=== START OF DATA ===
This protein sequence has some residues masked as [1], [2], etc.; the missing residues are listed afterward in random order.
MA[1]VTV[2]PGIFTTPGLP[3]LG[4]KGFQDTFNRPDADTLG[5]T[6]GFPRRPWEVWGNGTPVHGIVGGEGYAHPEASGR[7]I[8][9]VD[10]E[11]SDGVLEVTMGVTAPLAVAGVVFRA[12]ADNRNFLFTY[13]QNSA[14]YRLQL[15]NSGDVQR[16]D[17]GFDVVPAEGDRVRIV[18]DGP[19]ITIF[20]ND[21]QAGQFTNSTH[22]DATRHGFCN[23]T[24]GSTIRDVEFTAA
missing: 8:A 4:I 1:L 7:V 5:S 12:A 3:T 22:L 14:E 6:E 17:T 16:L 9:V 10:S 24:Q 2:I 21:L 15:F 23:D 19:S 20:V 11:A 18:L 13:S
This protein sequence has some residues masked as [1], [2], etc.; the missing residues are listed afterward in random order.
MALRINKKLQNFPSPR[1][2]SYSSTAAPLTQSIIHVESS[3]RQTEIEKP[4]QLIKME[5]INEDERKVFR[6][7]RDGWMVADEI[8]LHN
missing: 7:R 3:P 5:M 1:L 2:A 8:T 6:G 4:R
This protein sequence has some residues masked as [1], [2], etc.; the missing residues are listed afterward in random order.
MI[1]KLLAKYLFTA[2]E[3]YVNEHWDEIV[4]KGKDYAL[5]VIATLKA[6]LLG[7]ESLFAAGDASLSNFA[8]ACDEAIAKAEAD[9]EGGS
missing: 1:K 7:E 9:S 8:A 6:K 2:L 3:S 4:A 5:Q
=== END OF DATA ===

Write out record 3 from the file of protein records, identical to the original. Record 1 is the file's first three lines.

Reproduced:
This protein sequence has some residues masked as [1], [2], etc.; the missing residues are listed afterward in random order.
MI[1]KLLAKYLFTA[2]E[3]YVNEHWDEIV[4]KGKDYAL[5]VIATLKA[6]LLG[7]ESLFAAGDASLSNFA[8]ACDEAIAKAEAD[9]EGGS
missing: 1:K 7:E 9:S 8:A 6:K 2:L 3:S 4:A 5:Q